In line with his view of economics teaching as "extremely narrow and restrictive," for some years Marglin offered an alternative to Greg Mankiw's course in introductory economics.
Partial publications list
Raising Keynes: A Twenty-First-Century General Theory. Cambridge, MA: Harvard University Press. 2021.
The Dismal Science: How Thinking Like an Economist Undermines Community. Cambridge, MA: Harvard University Press. 2008.
Pattanaik, Prasanta K.; Cullenberg, Stephen, eds. (2004), "Individualism and Scarcity", Globalization, culture, and the limits of the market: essays in economics and philosophy, Themes in Economics, New Delhi New York: Oxford University Press, ISBN978-0-195-66446-1
Marglin, Stephen A. (1963). "The Social Rate of Discount and The Optimal Rate of Investment". Quarterly Journal of Economics. 77 (1): 95-111. doi:10.2307/1879374. JSTOR1879374.
Political and other views
A liberal in his earlier years, since the mid-1960s Marglin has been a Leftist, and has even been labelled a Marxist, though he describes himself as Marxist "only in the sense of not being anti-Marx." He identifies as a cultural Jew and a secular humanist, and maintains his practice of Judaism for the sense of community it provides.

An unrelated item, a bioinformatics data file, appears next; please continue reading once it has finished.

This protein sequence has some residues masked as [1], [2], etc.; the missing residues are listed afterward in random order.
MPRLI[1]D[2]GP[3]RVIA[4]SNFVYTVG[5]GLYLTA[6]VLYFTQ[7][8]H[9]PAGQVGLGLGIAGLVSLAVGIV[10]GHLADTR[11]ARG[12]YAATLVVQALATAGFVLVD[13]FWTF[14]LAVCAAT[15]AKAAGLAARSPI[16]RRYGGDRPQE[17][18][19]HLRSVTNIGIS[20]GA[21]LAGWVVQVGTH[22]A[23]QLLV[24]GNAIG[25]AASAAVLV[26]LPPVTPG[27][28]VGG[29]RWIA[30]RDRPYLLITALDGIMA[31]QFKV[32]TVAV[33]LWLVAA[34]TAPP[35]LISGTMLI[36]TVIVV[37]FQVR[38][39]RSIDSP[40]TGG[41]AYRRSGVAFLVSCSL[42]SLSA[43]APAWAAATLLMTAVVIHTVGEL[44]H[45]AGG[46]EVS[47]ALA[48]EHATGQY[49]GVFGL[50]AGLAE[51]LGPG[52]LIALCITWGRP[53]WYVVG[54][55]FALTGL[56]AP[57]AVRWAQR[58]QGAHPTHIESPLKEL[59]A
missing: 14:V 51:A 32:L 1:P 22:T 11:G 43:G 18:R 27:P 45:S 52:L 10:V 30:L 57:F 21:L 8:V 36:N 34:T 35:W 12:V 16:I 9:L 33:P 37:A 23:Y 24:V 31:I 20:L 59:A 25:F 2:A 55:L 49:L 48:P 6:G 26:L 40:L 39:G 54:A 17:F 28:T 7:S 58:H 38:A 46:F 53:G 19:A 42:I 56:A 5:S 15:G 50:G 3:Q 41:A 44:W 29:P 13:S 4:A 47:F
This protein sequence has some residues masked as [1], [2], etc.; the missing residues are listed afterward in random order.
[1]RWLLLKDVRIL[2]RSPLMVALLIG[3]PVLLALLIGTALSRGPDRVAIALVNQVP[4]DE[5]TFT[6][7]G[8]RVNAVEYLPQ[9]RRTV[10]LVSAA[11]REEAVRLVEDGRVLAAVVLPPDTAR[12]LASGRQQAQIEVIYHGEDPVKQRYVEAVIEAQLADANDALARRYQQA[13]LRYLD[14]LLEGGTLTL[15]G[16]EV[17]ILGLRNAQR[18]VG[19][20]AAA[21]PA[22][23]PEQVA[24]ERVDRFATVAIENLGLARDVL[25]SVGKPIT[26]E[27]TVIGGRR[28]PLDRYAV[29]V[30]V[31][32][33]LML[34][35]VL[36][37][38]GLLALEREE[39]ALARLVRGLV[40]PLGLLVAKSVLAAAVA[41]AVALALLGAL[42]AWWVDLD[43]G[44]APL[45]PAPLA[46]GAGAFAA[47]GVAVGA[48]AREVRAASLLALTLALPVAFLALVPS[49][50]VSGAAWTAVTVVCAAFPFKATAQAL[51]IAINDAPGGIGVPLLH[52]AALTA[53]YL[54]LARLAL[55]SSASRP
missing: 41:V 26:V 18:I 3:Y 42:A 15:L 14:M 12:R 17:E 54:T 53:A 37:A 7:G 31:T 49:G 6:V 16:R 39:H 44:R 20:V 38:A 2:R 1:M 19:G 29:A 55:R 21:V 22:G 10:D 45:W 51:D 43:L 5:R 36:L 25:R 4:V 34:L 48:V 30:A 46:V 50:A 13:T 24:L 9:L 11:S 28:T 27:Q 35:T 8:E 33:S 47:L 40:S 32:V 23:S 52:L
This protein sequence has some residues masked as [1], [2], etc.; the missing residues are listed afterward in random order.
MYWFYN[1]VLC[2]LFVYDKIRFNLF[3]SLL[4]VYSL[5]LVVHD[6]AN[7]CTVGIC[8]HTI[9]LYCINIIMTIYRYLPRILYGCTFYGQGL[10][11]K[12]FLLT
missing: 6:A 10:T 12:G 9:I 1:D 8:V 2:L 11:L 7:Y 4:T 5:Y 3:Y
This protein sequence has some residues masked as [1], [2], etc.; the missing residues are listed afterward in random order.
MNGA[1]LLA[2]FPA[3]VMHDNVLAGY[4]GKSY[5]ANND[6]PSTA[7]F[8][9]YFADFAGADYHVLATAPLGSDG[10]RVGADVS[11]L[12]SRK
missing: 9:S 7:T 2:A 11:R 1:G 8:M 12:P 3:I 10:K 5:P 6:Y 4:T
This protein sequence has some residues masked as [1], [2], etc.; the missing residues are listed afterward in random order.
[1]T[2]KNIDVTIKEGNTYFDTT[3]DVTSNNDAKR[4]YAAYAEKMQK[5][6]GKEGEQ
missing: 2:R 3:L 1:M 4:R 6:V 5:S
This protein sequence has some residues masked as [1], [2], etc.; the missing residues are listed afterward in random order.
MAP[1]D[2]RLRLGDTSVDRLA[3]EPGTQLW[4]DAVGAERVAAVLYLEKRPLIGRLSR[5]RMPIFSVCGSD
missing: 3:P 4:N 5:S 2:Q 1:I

Marglin is married to Christine Marglin (neé Benvenuto). She is the author of Shiksa: The Gentile Woman in the Jewish World and Sex Changes: A Memoir of Marriage, Gender, and Moving On. Marglin's previous two marriages, to Carol Kurson (died 2020) and Frederique Apffel-Marglin, ended in divorce. From youngest to oldest, his children (including stepchildren) are Nasia Benvenuto-Ladin, 2021 high-school grad; Yael Benvenuto-Ladin, rising college senior; Gabriel Benvenuto-Ladin, working in theater production; Jessica Marglin, associate professor of Jewish Studies and religion, law, and history; Elizabeth Marglin, freelance writer; David Marglin, attorney; and Marc Weisskopf, professor of environmental epidemiology and physiology.
^Tunzelmann 2001, p. 10. "[The] debate, in regard to the First Industrial Revolution, [...] between Stephen Marglin and David Landes [was] over which was the more potent symbol of that revolution--the factory, interpreted as a governance mechanism, or the machinery? Landes' original survey (Landes 1969), drawn on his background in entrepreneurial history, had suggested a combination of technological and cultural factors explaining why Britain came first and why it later dropped behind. Marglin (1974), from a background in radical economics, instead took a strong labour-process view, in a paper entitled "What Do Bosses Do?" For him it was the control entrusted to the 'bosses' through the factory system that crucially defined that Industrial Revolution. Landes (1986) replied with a restatement more strongly favouring the technology as the sine qua non of early industrialisation. Both sides could accept some interdependence between governance changes and technological changes, but remained committed to their respective views about priority".